Defund and disband the police?
Yes. I’m here for that.
And while we’re at it, let’s talk about the education/public school system. Let’s talk about the importance of raising our children outside of these existing colonial education systems in order to disconnect the maintained cycles of oppression that begin in, and are upheld in, those schools.
While we defund and disband the police, we need to critically and seriously look at eroding the public education system that is currently being the funnel to cause all kinds of harms against black and children of colour and recreating a system that works for us.
For it is the police force and the education/public school systems that are the key pillars in maintaining racism, white supremacy, white superiority, and discrimination.
Being an indigenous women, my experience is different than the struggles of a black person today given the current political landscape. However, the solutions that need to take place to eternally cancel the societally accepted oppression and continued murder/genocide of our peoples, are very much the same.
And where does this societal acceptance of our oppression start (other than obviously when someone is raised with racist parents)?
The public education system.
The merging of this societally accepted oppression into the minds and bodies of children is happening in a place where we willingly send them daily.
The public education system.
Public schools and the education system are currently training school aged children and younger on how to maintain systems of white supremacy, racism, discrimination and more in the most subtle, and often not so subtle, ways.
The training of children to accommodate, comply and become obedient to these colonial, and oppressive, behaviours and systems starts there.
It’s the education system that trains children, as young as 3, to believe in, buy into, and feed into ideas of white supremacy, white superiority, racism, discrimination, and colonialism before parents of color have a chance to protect and defend their children.
Sure, many parents are already raising their children to follow ideas of white supremacy, white superiority, racism, discrimination, and colonialism.
And many incredible teachers are doing amazing work in the trenches, undoing what years of children being in this system had taught them. I applaud those teachers. I love those teachers.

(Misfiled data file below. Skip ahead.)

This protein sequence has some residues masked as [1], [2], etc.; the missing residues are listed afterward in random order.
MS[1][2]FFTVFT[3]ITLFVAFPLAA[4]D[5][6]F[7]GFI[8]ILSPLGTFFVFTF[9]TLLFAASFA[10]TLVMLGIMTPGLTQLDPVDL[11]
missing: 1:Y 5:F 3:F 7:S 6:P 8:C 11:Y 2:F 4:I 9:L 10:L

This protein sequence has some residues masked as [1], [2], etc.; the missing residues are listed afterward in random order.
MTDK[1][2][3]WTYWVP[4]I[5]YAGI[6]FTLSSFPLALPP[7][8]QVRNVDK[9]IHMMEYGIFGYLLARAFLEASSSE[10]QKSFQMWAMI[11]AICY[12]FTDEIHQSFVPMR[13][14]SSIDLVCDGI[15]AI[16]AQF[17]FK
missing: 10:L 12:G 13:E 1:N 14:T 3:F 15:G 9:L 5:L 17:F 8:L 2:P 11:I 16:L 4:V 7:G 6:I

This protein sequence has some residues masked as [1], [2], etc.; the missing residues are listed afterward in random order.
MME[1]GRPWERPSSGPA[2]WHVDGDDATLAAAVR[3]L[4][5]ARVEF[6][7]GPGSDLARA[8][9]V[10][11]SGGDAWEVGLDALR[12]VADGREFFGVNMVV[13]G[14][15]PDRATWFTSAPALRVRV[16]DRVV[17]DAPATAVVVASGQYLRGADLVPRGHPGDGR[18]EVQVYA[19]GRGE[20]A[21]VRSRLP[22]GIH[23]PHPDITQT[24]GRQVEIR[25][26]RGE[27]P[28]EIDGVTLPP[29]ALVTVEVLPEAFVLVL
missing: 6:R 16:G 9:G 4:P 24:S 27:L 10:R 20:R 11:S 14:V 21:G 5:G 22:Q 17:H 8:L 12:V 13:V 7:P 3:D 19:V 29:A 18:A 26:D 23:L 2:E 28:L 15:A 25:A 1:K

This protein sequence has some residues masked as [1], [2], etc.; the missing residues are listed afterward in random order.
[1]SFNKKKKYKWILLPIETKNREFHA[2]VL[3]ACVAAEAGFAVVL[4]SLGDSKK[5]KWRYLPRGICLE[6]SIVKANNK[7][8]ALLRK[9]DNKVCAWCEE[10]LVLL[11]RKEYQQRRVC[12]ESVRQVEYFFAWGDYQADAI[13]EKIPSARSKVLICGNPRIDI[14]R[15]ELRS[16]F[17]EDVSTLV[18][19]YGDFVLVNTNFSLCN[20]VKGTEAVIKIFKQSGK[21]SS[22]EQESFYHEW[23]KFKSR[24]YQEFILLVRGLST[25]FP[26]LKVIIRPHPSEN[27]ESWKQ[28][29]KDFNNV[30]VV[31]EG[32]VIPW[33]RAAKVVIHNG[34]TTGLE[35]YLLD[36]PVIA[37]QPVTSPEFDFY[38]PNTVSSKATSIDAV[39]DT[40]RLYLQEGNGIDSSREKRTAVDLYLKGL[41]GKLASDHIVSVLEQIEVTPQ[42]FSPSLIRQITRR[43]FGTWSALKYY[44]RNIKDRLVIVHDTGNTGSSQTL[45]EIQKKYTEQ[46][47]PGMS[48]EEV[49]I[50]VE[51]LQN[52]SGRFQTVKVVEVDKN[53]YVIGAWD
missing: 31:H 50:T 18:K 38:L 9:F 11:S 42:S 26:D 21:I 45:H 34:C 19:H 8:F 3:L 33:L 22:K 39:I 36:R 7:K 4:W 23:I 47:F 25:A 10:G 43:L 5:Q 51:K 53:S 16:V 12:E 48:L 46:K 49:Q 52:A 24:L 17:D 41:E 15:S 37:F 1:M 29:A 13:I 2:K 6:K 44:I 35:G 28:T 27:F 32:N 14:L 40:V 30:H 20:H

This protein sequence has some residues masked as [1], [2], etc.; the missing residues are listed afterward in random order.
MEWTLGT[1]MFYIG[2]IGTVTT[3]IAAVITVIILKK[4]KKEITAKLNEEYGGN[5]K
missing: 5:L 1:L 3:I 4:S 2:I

However, it is in these “educational” spaces where these toxic ideas are often reinforced, restated, and often even rewarded in deceptive ways, rather than being taught that they are wrong.
Step inside any basic public pre-school or classroom. Pick a grade. Any grade.
The promotion of racism, prejudice, colonialism, and exclusion of “minorities” and people of color is very much the norm in public education. Whether it shows up in the way that adults are relating to children in these spaces (consistent with notions of adult supremacist mentalities), in the topics that are being discussed in classes (whitewashed versions of history which completely dissolve the truth of colonization and slavery), and ultimately, in the paradigm and worldview that children are being educated in daily.
The biggest propellor and offender towards these racist, toxic, and damaging beliefs is the one and only adult supremacy.
Adult supremacy shows up in most child and adult relationships the moment an adult isn’t aware of adult supremacy. It is insidious. It shows up in forms of children being perceived as “good” only if they are obedient to the adult, no matter what the adult is asking or expecting from the child. It shows up in having the expectation that children will comply, no matter what, even if it is oppressive, minimizing, or downright racist.
Adult supremacy trains students to agree to oppression, most importantly, the oppression of themselves, in order to train them to be okay with, and remain silent in the face of, oppression, injustice, and dehumanization.
It also shows up in parenting dynamics, as much as it shows up in teacher-student dynamics.
Adult supremacy normalizes the idea and belief that adults are always correct and children are perceived as “bad kids” if they say “no,” resist, or stand up against anything the adult may be saying or doing. Once the resistance occurs, the belief is that the adult then has the rationale to punish and discipline the child, simply for not complying.
It is a normalized dynamic seen in classrooms.
Again, this excludes the teachers who are doing the ground-breaking work in the system. It excludes the teachers doing all that they can to support children based on where they’re at and support their disobedience.